Never has following the Fed been so rampant. The beginning of tapering is the first move towards our next crisis. All crises of the past thirty years in this finely tuned global capital markets machine that we live by have begun with monetary tightening. We’ll no doubt march higher of for one or two years but it will come, like clockwork. If gold capitulates, it’ll be very attractive for the next round of trouble.

Houses and Holes
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  1. Gold and silver still pricing in deflation so I’m still waiting for liquidity to actually get pulled not talked about…

    Hey TestosteroneTone still shrugging your shoulders about phone tapping and national interest? Keep it up next time a major contract is lost to Australian businesses


    Good luck with that Oh so tough media image
    (this is what I was worried about flawse, he may have been responding as advised but it’s not the kind of advice one aught to follow)

    • ““The ultimate goal of the NSA, along with its junior partner the British agency GCHQ is nothing less than the elimination of individual privacy worldwide,” Glenn Greenwald.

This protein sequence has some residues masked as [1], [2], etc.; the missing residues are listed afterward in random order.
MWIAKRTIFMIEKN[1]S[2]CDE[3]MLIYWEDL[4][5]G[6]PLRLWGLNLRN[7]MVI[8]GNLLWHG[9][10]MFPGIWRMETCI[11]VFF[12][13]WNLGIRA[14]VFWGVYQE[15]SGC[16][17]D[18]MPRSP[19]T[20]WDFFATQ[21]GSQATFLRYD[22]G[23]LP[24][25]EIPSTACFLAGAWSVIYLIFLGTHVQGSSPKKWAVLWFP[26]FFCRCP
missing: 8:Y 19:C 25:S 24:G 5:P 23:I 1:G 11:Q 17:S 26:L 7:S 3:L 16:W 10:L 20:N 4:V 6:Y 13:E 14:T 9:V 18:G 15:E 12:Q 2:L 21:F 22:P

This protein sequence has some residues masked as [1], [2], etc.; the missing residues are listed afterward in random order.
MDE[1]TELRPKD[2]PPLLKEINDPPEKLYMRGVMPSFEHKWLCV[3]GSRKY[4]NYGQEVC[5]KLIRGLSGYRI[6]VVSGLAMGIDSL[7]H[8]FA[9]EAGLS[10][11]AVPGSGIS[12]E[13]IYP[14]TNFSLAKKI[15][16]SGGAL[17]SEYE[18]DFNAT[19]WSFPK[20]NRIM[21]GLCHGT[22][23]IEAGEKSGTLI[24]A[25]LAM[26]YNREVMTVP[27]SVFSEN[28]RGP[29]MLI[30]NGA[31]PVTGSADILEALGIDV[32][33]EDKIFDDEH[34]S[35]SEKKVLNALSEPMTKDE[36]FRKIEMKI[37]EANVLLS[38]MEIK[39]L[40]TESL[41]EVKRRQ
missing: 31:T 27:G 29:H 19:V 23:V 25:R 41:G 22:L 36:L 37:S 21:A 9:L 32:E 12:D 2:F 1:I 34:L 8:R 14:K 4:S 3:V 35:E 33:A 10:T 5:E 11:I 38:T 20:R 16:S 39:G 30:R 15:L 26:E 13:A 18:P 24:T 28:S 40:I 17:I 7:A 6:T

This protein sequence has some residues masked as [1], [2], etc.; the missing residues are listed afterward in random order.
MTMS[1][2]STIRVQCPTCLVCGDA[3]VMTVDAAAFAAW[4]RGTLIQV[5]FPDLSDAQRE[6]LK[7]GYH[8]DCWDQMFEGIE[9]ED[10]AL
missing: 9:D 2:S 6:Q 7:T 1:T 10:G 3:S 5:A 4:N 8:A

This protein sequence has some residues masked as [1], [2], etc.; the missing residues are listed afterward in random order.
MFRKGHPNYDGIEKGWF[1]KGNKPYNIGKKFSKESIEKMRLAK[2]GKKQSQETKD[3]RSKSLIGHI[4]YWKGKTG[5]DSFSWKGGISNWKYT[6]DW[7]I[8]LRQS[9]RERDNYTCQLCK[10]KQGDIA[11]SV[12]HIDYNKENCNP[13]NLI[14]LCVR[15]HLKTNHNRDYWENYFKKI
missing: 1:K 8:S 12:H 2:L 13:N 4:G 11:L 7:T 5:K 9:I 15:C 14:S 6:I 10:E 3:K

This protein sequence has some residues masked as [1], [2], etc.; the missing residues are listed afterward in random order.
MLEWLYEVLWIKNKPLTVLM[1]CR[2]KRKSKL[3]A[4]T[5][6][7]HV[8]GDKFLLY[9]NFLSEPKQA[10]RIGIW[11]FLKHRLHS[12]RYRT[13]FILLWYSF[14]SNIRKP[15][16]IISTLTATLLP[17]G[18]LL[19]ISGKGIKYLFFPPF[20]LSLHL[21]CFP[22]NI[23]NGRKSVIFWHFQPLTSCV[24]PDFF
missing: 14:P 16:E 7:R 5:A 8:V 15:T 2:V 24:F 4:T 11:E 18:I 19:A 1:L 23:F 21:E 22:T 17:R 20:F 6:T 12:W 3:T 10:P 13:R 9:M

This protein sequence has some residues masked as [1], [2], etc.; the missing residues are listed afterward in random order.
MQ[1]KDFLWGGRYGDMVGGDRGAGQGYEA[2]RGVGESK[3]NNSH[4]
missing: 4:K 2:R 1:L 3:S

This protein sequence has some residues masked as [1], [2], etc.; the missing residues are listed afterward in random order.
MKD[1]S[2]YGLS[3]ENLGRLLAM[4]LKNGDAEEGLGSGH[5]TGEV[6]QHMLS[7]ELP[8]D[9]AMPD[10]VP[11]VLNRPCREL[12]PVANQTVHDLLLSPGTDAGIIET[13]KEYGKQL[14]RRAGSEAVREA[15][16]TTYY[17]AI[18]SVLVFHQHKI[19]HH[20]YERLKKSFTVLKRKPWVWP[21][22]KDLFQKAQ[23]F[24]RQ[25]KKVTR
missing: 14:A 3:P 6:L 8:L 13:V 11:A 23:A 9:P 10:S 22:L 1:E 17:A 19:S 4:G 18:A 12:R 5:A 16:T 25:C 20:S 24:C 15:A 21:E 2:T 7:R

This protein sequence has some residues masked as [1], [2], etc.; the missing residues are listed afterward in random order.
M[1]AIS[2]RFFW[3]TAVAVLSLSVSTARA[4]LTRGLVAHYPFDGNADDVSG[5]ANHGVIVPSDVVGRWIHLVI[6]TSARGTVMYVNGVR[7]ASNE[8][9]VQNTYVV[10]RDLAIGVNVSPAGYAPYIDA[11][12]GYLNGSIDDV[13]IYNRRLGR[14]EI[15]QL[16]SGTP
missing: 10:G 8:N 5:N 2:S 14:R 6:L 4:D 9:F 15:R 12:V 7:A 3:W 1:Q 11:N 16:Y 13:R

Precisely, national interest my arse — sorry 3d1k but I think you should reconsider your attitude to this – everyone does, they all know, it wasn’t that bad, hang-waving and hand-ringing… – because sooner or later something will come out re the mining industry and then your wheels will be spinning on soft sand going nowhere!

  2. The average contract rate for 30-year mortgages with conforming loan balances ($417,000 or less) rose to 4.62%, up from 3.59% in early May.

    Hmmm.. Didn’t a local merchant of debt, a self styled MMTish expert and a born again commentator on MB, say that US mortgage rates are likely to remain low for a long long time?

    • Very good question. Here are some candidates:

      – US housing crashes again as Wall St investors run for the exits
      – US stock market bubble pops
      – China and emerging markets face liquidity crunches as carry trades reverse
      – commodities prices collapse on rising US dollar
      – peripheral Europe faces bond yield spikes on same
      – some LTCM-like levered shadow-player makes the wrong bet on any of the above

  3. WTF is longevity risk?

    “Insurance companies can’t absorb all the financial risk that pension funds want to shed. So investment banks including JPMorgan Chase & Co., Goldman Sachs Group Inc. and Deutsche Bank AG have emerged as another potential channel for mitigating longevity risk.

    “The insurance industry isn’t big enough,” said Blake, who developed with JPMorgan a longevity index called LifeMetrics. “It’s got to go into the capital markets. There’s no other way.”

    The banks act as intermediaries between those that want to sell longevity risk — pension plans or insurance companies — and investors such as hedge funds or sovereign wealth funds that want to buy it as part of a diversified portfolio.